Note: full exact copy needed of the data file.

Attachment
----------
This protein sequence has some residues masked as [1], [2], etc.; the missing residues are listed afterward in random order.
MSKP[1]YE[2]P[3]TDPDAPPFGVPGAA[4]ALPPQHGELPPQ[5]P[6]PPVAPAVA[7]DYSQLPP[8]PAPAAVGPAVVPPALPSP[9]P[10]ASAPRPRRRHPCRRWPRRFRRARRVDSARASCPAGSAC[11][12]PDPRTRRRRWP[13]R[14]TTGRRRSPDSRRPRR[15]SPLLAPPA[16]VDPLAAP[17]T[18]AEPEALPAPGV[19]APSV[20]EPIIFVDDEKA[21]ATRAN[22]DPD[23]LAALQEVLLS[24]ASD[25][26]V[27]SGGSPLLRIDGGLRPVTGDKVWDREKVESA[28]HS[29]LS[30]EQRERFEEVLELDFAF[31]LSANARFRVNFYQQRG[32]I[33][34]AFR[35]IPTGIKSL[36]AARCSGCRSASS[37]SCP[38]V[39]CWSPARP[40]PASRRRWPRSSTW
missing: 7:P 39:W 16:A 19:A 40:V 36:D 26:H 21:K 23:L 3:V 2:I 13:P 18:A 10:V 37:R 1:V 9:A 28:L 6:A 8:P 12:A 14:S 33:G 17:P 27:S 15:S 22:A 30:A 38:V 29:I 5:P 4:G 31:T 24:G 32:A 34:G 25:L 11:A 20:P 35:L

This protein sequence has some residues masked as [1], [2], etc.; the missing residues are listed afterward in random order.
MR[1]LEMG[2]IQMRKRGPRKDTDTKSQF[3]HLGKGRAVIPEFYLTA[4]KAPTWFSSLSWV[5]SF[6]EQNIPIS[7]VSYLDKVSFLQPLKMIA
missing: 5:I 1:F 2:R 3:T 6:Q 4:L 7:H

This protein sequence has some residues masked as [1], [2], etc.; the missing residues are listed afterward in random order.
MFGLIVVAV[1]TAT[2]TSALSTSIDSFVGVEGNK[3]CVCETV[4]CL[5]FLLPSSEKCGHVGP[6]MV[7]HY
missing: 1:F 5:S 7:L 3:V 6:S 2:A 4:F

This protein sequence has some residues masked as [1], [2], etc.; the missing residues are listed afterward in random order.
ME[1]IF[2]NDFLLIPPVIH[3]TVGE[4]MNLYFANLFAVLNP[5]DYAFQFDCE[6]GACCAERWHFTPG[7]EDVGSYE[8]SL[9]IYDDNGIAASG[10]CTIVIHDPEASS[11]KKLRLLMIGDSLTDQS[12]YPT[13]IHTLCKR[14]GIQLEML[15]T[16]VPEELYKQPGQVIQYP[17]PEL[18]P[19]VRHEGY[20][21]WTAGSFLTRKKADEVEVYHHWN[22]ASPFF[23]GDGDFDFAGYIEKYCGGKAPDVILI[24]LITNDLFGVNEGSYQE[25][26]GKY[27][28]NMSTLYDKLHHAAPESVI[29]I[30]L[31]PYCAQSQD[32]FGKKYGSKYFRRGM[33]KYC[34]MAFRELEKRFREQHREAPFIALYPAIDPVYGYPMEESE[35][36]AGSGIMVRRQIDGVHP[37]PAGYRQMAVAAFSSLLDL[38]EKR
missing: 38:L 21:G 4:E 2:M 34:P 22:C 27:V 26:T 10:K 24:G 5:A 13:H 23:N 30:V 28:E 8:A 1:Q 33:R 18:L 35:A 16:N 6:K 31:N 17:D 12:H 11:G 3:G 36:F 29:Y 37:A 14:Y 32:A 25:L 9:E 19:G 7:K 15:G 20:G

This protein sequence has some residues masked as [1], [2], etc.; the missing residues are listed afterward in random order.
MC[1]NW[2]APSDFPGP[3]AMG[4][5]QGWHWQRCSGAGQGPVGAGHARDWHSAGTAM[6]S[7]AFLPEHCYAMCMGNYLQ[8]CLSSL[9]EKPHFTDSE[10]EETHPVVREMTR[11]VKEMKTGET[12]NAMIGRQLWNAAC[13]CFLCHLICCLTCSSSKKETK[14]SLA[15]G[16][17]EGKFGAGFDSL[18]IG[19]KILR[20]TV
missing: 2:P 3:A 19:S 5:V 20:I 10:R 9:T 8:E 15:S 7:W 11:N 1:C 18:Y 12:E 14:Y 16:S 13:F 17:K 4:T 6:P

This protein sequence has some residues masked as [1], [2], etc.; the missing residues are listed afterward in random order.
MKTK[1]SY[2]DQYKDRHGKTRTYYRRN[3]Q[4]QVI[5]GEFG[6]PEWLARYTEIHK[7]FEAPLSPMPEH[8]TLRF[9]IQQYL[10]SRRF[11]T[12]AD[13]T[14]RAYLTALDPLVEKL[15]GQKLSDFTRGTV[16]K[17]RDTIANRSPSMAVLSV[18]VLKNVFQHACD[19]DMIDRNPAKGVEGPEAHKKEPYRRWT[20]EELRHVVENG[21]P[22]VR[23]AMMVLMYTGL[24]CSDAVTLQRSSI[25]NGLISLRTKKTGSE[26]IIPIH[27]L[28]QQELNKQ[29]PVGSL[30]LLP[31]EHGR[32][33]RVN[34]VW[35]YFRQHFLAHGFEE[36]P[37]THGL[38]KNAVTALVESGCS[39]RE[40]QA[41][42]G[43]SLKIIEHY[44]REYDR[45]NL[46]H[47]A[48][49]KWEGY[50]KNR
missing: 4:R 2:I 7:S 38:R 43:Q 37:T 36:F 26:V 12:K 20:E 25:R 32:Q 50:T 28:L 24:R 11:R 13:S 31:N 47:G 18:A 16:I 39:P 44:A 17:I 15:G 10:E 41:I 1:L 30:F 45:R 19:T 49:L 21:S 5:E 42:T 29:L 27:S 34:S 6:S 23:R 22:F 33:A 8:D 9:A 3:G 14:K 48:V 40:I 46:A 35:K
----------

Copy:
This protein sequence has some residues masked as [1], [2], etc.; the missing residues are listed afterward in random order.
MSKP[1]YE[2]P[3]TDPDAPPFGVPGAA[4]ALPPQHGELPPQ[5]P[6]PPVAPAVA[7]DYSQLPP[8]PAPAAVGPAVVPPALPSP[9]P[10]ASAPRPRRRHPCRRWPRRFRRARRVDSARASCPAGSAC[11][12]PDPRTRRRRWP[13]R[14]TTGRRRSPDSRRPRR[15]SPLLAPPA[16]VDPLAAP[17]T[18]AEPEALPAPGV[19]APSV[20]EPIIFVDDEKA[21]ATRAN[22]DPD[23]LAALQEVLLS[24]ASD[25][26]V[27]SGGSPLLRIDGGLRPVTGDKVWDREKVESA[28]HS[29]LS[30]EQRERFEEVLELDFAF[31]LSANARFRVNFYQQRG[32]I[33][34]AFR[35]IPTGIKSL[36]AARCSGCRSASS[37]SCP[38]V[39]CWSPARP[40]PASRRRWPRSSTW
missing: 7:P 39:W 16:A 19:A 40:V 36:D 26:H 21:K 23:L 3:V 2:I 13:P 18:A 10:V 37:R 1:V 9:A 28:L 6:A 8:P 12:A 14:S 33:G 17:P 27:S 15:S 22:A 30:A 38:V 29:I 5:P 4:G 31:T 24:G 32:A 34:G 25:L 11:A 20:P 35:L

This protein sequence has some residues masked as [1], [2], etc.; the missing residues are listed afterward in random order.
MR[1]LEMG[2]IQMRKRGPRKDTDTKSQF[3]HLGKGRAVIPEFYLTA[4]KAPTWFSSLSWV[5]SF[6]EQNIPIS[7]VSYLDKVSFLQPLKMIA
missing: 5:I 1:F 2:R 3:T 6:Q 4:L 7:H

This protein sequence has some residues masked as [1], [2], etc.; the missing residues are listed afterward in random order.
MFGLIVVAV[1]TAT[2]TSALSTSIDSFVGVEGNK[3]CVCETV[4]CL[5]FLLPSSEKCGHVGP[6]MV[7]HY
missing: 1:F 5:S 7:L 3:V 6:S 2:A 4:F

This protein sequence has some residues masked as [1], [2], etc.; the missing residues are listed afterward in random order.
ME[1]IF[2]NDFLLIPPVIH[3]TVGE[4]MNLYFANLFAVLNP[5]DYAFQFDCE[6]GACCAERWHFTPG[7]EDVGSYE[8]SL[9]IYDDNGIAASG[10]CTIVIHDPEASS[11]KKLRLLMIGDSLTDQS[12]YPT[13]IHTLCKR[14]GIQLEML[15]T[16]VPEELYKQPGQVIQYP[17]PEL[18]P[19]VRHEGY[20][21]WTAGSFLTRKKADEVEVYHHWN[22]ASPFF[23]GDGDFDFAGYIEKYCGGKAPDVILI[24]LITNDLFGVNEGSYQE[25][26]GKY[27][28]NMSTLYDKLHHAAPESVI[29]I[30]L[31]PYCAQSQD[32]FGKKYGSKYFRRGM[33]KYC[34]MAFRELEKRFREQHREAPFIALYPAIDPVYGYPMEESE[35][36]AGSGIMVRRQIDGVHP[37]PAGYRQMAVAAFSSLLDL[38]EKR
missing: 38:L 21:G 4:E 2:M 34:P 22:C 27:V 26:T 10:K 24:G 5:A 13:H 23:N 30:V 28:E 8:A 1:Q 33:R 18:L 35:A 16:N 6:K 31:N 17:D 12:H 11:G 3:G 36:F 29:Y 37:A 14:Y 32:A 25:L 9:E 19:G 7:K 15:G 20:G

This protein sequence has some residues masked as [1], [2], etc.; the missing residues are listed afterward in random order.
MC[1]NW[2]APSDFPGP[3]AMG[4][5]QGWHWQRCSGAGQGPVGAGHARDWHSAGTAM[6]S[7]AFLPEHCYAMCMGNYLQ[8]CLSSL[9]EKPHFTDSE[10]EETHPVVREMTR[11]VKEMKTGET[12]NAMIGRQLWNAAC[13]CFLCHLICCLTCSSSKKETK[14]SLA[15]G[16][17]EGKFGAGFDSL[18]IG[19]KILR[20]TV
missing: 2:P 3:A 19:S 5:V 20:I 10:R 9:T 8:E 15:S 7:W 11:N 1:C 18:Y 12:E 14:Y 16:S 13:F 17:K 4:T 6:P

This protein sequence has some residues masked as [1], [2], etc.; the missing residues are listed afterward in random order.
MKTK[1]SY[2]DQYKDRHGKTRTYYRRN[3]Q[4]QVI[5]GEFG[6]PEWLARYTEIHK[7]FEAPLSPMPEH[8]TLRF[9]IQQYL[10]SRRF[11]T[12]AD[13]T[14]RAYLTALDPLVEKL[15]GQKLSDFTRGTV[16]K[17]RDTIANRSPSMAVLSV[18]VLKNVFQHACD[19]DMIDRNPAKGVEGPEAHKKEPYRRWT[20]EELRHVVENG[21]P[22]VR[23]AMMVLMYTGL[24]CSDAVTLQRSSI[25]NGLISLRTKKTGSE[26]IIPIH[27]L[28]QQELNKQ[29]PVGSL[30]LLP[31]EHGR[32][33]RVN[34]VW[35]YFRQHFLAHGFEE[36]P[37]THGL[38]KNAVTALVESGCS[39]RE[40]QA[41][42]G[43]SLKIIEHY[44]REYDR[45]NL[46]H[47]A[48][49]KWEGY[50]KNR
missing: 4:R 2:I 7:S 38:R 43:Q 37:T 36:F 26:V 12:K 20:E 25:R 32:Q 50:T 28:L 24:R 11:R 13:S 31:N 47:G 18:A 16:I 39:P 44:A 17:I 15:G 10:E 41:I 1:L 30:F 45:R 19:T 49:L 21:S 5:E 42:T 29:L 27:S 34:S 6:S 23:R 22:F 33:A 8:D 9:A 3:G 14:K 48:V 40:I 46:A 35:K